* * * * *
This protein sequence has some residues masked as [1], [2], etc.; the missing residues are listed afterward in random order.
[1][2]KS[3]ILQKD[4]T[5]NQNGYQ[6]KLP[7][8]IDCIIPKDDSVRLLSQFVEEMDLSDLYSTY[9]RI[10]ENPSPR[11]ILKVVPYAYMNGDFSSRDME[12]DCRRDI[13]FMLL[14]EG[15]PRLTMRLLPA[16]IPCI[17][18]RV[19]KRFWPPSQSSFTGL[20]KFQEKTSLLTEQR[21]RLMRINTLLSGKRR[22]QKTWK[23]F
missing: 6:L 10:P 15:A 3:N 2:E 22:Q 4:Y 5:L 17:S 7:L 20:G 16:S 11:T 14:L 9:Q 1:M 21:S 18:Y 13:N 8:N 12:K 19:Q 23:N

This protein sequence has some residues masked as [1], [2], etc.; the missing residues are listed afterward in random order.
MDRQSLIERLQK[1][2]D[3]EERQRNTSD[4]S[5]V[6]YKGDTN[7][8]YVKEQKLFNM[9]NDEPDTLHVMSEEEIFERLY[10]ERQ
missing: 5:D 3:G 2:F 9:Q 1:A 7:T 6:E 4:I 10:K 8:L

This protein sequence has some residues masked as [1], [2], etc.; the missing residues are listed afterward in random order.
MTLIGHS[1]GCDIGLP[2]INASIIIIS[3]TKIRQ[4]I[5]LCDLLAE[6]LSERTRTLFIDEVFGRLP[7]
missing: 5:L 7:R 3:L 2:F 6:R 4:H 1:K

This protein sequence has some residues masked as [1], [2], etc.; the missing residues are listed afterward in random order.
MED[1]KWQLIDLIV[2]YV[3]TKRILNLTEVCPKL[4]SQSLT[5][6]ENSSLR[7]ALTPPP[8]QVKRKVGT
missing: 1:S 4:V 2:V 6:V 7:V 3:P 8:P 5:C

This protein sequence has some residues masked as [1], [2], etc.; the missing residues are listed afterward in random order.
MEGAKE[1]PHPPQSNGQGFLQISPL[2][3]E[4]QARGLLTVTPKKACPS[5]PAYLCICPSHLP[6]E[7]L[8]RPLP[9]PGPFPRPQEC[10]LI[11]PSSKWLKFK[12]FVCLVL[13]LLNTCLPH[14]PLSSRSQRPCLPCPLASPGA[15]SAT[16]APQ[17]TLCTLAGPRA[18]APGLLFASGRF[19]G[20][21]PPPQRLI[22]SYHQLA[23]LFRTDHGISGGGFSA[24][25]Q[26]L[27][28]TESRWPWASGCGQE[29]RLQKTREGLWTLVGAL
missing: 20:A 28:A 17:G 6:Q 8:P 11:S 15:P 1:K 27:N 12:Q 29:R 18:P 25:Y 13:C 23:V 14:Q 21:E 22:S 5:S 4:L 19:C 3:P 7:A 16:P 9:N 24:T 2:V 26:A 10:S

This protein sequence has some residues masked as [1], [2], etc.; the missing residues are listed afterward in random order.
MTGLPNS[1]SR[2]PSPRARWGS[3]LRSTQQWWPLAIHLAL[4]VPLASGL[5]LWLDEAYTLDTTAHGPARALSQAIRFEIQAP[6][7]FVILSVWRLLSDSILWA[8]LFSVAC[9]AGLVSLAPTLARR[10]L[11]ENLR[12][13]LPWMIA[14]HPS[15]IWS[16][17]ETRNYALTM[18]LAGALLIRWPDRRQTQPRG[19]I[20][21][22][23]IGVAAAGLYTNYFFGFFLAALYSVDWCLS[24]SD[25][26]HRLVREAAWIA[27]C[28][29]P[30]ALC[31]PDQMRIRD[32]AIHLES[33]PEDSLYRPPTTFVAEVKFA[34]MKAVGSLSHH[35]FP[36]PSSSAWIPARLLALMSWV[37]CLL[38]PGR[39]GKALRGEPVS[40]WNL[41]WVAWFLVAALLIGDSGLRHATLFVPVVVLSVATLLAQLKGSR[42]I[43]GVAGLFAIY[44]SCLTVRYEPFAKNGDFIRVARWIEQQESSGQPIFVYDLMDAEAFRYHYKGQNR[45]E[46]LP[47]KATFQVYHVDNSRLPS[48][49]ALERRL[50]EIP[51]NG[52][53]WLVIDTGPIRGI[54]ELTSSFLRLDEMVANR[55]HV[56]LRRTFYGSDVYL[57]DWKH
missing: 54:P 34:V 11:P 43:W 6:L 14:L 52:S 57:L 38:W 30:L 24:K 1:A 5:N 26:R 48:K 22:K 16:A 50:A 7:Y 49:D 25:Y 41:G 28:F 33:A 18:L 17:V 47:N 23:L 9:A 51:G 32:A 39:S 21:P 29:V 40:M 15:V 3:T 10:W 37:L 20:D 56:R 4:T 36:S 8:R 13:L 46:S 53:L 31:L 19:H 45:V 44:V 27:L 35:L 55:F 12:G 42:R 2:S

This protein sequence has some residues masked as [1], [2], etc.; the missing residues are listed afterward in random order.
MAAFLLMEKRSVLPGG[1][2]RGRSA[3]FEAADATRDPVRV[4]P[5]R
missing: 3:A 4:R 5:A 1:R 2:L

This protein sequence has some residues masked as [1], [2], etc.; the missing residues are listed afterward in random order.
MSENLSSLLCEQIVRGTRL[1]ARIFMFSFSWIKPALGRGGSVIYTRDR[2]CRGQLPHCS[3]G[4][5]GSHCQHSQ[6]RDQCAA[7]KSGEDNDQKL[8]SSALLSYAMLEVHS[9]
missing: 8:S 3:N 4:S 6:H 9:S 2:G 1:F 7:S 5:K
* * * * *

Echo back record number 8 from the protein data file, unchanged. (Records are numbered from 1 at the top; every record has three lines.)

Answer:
This protein sequence has some residues masked as [1], [2], etc.; the missing residues are listed afterward in random order.
MSENLSSLLCEQIVRGTRL[1]ARIFMFSFSWIKPALGRGGSVIYTRDR[2]CRGQLPHCS[3]G[4][5]GSHCQHSQ[6]RDQCAA[7]KSGEDNDQKL[8]SSALLSYAMLEVHS[9]
missing: 8:S 3:N 4:S 6:H 9:S 2:G 1:F 7:S 5:K